decllno In business,!"' deceitful and
hypocritical citizens without any do
crease In drunkenness.1'
OPINIONS DIFFER ON
' LIQUOR BUSINESS
Editor Evening Bullotln:
Tho Advprtlser this morning cdltorla'
ly declares. "Tho principal question
now beforo the peoploi of Hawaii I
Shall we prohibit tho manufacture
:in talo of IntoU-u'ti; llciuoi .n Ha
waii?' This Ib a e.iii'Btloii on which
THERE IS MUCH TO HE SAID ON
DOTH 81DES and cm whch GOOD
CITIZENS CAN HONE3TLY DIP
PER." What has got Into tho rabid Advci-
!! I Hill lipad M
The un-to-date method of comrflu
nicating with business associates
Office open Sunday from 8 to 10
tlsor all of' a sudden?- Here, up to to.
dny, that paper was shouting ilamno.
Hon to everybody but teetotallers, and
yet this morning It renlly ndnilts that
tho liquor business Is n mailer oor
which GOOD CITIZHNS CAN HON
I am a citizen. Whether I nm n
good citizen Is for others to Judge, but
l'o never been "caught" In Ihe
wrong, In any event; I don't know
whether Thurston can Bay that or not.
Therefore, by all precedents and tho
rules of roclcty, I AM n good citizen
and moHt earnestly choose differ
with llio prohibitionists.
Prohibition In my opinion, menus
deceit, unmanlliiesx, u slap at char
acter, and a slam at decency: a boost
to hypocrlcy, and extra work for'tho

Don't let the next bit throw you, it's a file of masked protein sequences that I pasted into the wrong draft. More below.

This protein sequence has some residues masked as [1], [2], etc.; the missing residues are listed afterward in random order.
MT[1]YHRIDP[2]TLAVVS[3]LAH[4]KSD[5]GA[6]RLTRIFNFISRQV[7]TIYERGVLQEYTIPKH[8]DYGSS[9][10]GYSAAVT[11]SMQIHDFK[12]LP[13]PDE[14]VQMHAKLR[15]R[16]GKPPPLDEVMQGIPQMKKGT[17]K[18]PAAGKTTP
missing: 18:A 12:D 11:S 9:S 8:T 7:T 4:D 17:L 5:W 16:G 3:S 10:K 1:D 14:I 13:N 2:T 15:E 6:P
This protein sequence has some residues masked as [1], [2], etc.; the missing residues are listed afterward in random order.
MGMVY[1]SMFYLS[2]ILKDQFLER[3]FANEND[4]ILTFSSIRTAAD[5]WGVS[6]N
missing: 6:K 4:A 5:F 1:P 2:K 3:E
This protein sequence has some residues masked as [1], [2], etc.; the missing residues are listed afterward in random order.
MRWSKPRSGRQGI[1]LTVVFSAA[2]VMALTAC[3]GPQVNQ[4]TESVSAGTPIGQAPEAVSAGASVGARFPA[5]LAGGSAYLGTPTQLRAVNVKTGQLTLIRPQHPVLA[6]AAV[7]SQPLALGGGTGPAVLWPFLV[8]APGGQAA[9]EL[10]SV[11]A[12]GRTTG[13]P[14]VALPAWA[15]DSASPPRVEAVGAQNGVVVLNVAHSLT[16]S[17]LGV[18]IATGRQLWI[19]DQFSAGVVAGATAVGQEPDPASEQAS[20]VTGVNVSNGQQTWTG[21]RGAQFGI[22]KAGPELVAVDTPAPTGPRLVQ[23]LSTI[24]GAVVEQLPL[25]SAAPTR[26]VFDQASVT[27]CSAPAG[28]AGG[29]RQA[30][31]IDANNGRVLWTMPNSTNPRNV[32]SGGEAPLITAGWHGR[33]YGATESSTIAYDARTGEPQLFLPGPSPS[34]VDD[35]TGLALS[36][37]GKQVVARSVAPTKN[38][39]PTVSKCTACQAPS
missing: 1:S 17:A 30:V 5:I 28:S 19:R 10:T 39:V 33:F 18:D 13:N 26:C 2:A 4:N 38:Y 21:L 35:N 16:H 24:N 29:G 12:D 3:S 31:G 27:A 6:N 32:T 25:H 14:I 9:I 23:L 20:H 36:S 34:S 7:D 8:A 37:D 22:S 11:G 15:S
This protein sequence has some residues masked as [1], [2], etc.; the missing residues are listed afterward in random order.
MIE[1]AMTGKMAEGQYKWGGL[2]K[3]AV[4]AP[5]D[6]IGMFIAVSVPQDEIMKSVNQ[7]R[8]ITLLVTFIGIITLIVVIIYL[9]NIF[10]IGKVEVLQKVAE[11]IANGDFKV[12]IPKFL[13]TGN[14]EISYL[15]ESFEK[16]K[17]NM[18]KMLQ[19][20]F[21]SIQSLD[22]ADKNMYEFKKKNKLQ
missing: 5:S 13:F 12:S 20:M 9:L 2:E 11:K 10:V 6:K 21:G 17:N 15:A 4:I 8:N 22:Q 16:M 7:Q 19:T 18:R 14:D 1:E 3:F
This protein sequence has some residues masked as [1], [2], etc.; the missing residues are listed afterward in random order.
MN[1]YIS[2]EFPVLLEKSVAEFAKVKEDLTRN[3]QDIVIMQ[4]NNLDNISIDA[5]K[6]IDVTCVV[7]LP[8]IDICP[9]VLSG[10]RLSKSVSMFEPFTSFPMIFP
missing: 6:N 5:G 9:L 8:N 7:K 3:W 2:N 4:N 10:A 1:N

police, tho hospitals and tho Jails.
I sco Thurston led tho prohibition
ists at the Y, M. C. A. They had an
cnergctlo leader, but wherein lies his
policy In buttlr-; Into a proposition of
this kind? Is t not an abstract idea
or soil of a fad on his part, rniher
than n sincerely Inspired motive?
Hasn't hu somn political Idea hick of
It all? Is It not tho old gamo or n sub.
Mltute for tho old gamo of Irving to
ciisrrnnciute mo iinwaunns?
Editor Evening 11 n 1 1 o 1 1 n: I
beg to bring tu yolir nollco a ease of
vandalism enacted by 11.4 eniplojccs
oil tho -Mutual Telephone Co. on last
Thursday. Without nny ppimlt or
having notified mo they enured upon
my premises between Poit nrl .iiilon
streets, during my absence, strung
wires across tho placo uud acted ob It
tho property belonged to them. Not
icing satisfied with that ihey wilfully
mul Hated In tho back yard ono of tho
finest and oldest red PolnU.iua trccr
in Honolulu, cutting largo blanches of
It. Tho branches cut wero of partic
ular service to tho offices mid hotels
belonging to me, shading and cooling
After my arrival on the premises 1
Inquired from the worklii'gnien by what
authority they acted and Instead ot
lecelvlug a decent answer I met with